Silicon soil amendments for enhancing disease resistance while improving overall crop health for cucurbits in organic farming systems

Project Overview

Project Type: Research and Education
Funds awarded in 2006: $180,000.00
Projected End Date: 12/31/2010
Region: Southern
State: Florida
Principal Investigator:
Amanda Gevens
University of Florida

Annual Reports


  • Agronomic: sorghum (milo)
  • Vegetables: cucurbits


  • Crop Production: cover crops, organic fertilizers, tissue analysis
  • Education and Training: demonstration, display, farmer to farmer, on-farm/ranch research
  • Farm Business Management: budgets/cost and returns
  • Pest Management: cultural control, integrated pest management, prevention
  • Production Systems: organic agriculture
  • Soil Management: soil analysis, soil chemistry
  • Sustainable Communities: local and regional food systems, partnerships

    Proposal abstract:

    Organic growers in the southeast are challenged to produce quality vegetables because environmental conditions are very conducive for the development of plant diseases. Although cultural techniques are often integrated with other management tools, combining innovative biocontrol with proper crop fertility and genotype selection, plant disease can still dramatically reduce vegetable quality. As a consequence, other strategies must be developed for the control of plant pathogens and the diseases that they cause. One component of such an Integrated Pest Management (IPM) system is the potential use of silicon as a tool for disease control. Although silicon is not considered an essential element for plants, it has enhanced the growth and the development of several monocots and dicots species, especially under poor soil/nutrient conditions. Silicon also has provided effective control of both soilborne and foliar fungal diseases in cucumber, rice, sugarcane, watermelon, wheat, and several other plant species. The mechanism of resistance conferred by silicon in cucurbits is believed to be the result of the production of flavonoid phytoalexins. No projects have looked at amending the soil with naturally mined minerals to enhance disease resistance in the field. The use of silicon as a soil amendment offers a potentially sustainable method of addressing plant disease control in cucurbits. Additionally, amending soil with silicon, a benign, relatively immobile natural mineral may provide a long lasting, economical alternative to disease control while improving soil health, crop quality while promoting good environmental stewardship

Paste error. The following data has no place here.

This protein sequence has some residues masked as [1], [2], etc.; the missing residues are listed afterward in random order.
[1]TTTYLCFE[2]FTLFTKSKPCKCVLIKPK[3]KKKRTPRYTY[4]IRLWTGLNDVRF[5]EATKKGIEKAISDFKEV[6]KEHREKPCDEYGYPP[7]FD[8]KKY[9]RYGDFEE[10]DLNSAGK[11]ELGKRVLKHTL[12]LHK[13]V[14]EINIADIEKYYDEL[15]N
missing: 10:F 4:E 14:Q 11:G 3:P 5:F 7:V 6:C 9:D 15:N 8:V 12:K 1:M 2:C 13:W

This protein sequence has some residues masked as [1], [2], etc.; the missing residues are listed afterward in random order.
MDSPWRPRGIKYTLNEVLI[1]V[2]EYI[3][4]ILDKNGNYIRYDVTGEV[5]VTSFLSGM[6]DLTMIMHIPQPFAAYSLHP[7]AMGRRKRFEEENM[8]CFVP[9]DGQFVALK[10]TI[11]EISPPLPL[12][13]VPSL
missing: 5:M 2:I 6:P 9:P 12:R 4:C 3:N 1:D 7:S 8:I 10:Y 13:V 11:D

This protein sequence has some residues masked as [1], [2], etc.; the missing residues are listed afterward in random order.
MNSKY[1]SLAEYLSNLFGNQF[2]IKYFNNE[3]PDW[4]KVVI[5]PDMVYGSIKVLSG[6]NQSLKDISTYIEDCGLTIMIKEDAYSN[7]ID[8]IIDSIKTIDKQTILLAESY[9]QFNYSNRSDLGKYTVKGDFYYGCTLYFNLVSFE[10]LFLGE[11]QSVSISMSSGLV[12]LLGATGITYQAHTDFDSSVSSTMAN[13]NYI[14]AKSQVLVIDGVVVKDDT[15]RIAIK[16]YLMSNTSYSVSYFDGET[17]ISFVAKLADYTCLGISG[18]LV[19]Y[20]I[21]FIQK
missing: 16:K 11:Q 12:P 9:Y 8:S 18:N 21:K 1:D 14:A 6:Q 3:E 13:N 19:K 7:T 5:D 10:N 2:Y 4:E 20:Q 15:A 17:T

Project objectives from proposal:

    Survey of the natural organic farm ecosystems for diseases infecting cucurbits amended without and with silicon.

    Determine the fate of silicon as a soil amendment in the agricultural system without and with cover crops.

    Quantitatively assess the role of silicon in suppressing diseases of cucumber in greenhouse evaluations.

    Determine the potential economic impact of the new practice through partial budgeting.

    Any opinions, findings, conclusions, or recommendations expressed in this publication are those of the author(s) and do not necessarily reflect the view of the U.S. Department of Agriculture or SARE.